Environmental Engineering: Develop passive samplers for the detection and bioaccumulation of PFAS in water and porewater
Lead: Rainer Lohmann, URI Graduate School of Oceanography (GSO); Key Personnel: Laurel Schaider, Silent Spring Institute
The central hypothesis is that passive sampling can be used to detect PFAS and their precursors in water and porewater.
This project is developing, validating, and deploying novel passive samplers for the detection of poly- and perfluoroalkyl substances (PFAS) in water and porewater (water in the sediment). At contaminated sites, as the extent of a PFAS plume is investigated, benefits of field-validated passive sampling approaches include ease of handling, shipping, and analysis; reduced potential for contamination; and lower detection limits that will be needed as regulatory agencies adjust their references doses.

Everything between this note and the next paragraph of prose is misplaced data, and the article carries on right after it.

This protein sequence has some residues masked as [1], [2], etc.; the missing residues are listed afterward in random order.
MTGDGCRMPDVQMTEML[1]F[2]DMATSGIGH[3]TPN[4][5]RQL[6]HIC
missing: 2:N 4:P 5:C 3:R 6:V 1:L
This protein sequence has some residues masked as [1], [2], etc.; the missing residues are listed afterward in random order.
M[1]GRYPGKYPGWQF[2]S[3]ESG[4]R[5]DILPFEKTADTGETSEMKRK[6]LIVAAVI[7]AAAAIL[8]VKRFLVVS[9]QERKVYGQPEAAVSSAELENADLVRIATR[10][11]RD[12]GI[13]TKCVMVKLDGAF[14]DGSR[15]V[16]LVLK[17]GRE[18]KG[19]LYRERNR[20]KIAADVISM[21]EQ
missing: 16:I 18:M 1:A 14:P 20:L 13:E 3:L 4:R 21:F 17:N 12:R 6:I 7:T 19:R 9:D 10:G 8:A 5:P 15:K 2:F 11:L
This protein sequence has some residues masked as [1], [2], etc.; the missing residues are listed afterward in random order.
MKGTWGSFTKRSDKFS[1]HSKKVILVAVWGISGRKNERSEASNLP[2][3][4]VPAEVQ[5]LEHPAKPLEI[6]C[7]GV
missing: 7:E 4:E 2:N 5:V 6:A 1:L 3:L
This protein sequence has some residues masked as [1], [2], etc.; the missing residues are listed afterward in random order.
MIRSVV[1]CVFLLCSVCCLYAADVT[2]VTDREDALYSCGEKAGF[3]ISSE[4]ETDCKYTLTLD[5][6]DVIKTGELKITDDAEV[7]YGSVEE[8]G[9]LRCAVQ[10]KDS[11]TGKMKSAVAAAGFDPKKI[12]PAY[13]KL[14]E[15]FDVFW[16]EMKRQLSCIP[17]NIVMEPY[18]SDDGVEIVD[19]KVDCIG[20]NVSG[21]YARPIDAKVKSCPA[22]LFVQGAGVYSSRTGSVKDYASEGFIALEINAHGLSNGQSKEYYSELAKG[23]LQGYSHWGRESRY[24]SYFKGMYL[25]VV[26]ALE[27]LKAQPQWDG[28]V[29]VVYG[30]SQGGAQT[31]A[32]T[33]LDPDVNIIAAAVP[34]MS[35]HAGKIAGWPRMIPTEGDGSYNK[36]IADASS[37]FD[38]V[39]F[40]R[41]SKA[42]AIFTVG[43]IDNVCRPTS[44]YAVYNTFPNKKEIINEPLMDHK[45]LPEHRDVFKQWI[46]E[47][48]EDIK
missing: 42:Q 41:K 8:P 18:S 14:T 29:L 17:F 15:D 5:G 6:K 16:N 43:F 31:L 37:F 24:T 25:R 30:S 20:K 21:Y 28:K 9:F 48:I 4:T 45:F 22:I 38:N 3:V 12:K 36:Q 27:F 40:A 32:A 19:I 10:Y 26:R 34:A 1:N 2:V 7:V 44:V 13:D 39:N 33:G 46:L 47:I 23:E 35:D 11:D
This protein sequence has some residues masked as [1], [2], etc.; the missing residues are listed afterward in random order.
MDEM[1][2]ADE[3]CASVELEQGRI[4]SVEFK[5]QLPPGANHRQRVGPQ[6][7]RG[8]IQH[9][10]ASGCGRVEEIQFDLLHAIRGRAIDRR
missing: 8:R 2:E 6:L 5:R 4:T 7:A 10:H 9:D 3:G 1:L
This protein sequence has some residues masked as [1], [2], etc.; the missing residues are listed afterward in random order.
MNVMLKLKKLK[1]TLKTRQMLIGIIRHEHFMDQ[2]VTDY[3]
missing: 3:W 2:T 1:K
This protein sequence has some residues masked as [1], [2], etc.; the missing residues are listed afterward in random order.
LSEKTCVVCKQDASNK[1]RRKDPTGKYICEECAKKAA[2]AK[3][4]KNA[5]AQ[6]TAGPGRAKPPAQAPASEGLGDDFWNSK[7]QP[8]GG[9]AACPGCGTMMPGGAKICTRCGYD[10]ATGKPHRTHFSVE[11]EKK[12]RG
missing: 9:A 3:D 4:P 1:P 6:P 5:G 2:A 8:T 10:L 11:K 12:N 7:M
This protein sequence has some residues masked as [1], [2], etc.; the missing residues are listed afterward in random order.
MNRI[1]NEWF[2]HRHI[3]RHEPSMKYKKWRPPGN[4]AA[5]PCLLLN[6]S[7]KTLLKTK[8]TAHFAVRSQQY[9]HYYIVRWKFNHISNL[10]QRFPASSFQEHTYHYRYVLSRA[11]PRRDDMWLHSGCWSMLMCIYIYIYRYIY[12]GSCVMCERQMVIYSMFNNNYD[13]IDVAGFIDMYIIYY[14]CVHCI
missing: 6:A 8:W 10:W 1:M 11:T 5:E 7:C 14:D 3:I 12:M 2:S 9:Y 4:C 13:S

This project will:
- Develop a porewater fiber for measuring PFAS concentrations.
- Collaborate with U.S. Environmental Protection Agency to determine PFAS accumulation in bivalves (e.g., mussels and oysters), and compare these results to the novel passive samplers.
- Validate PFAS passive sampling tools.
Sites for field validation and application are located on Cape Cod, MA, including in ponds near Joint Base Cape Cod, where groundwater is contaminated by aqueous film forming foams. Researchers are engaging residents and stakeholders to address concerns about long-range PFAS transport and characterizing the extent of impacted ponds, creeks, and estuaries.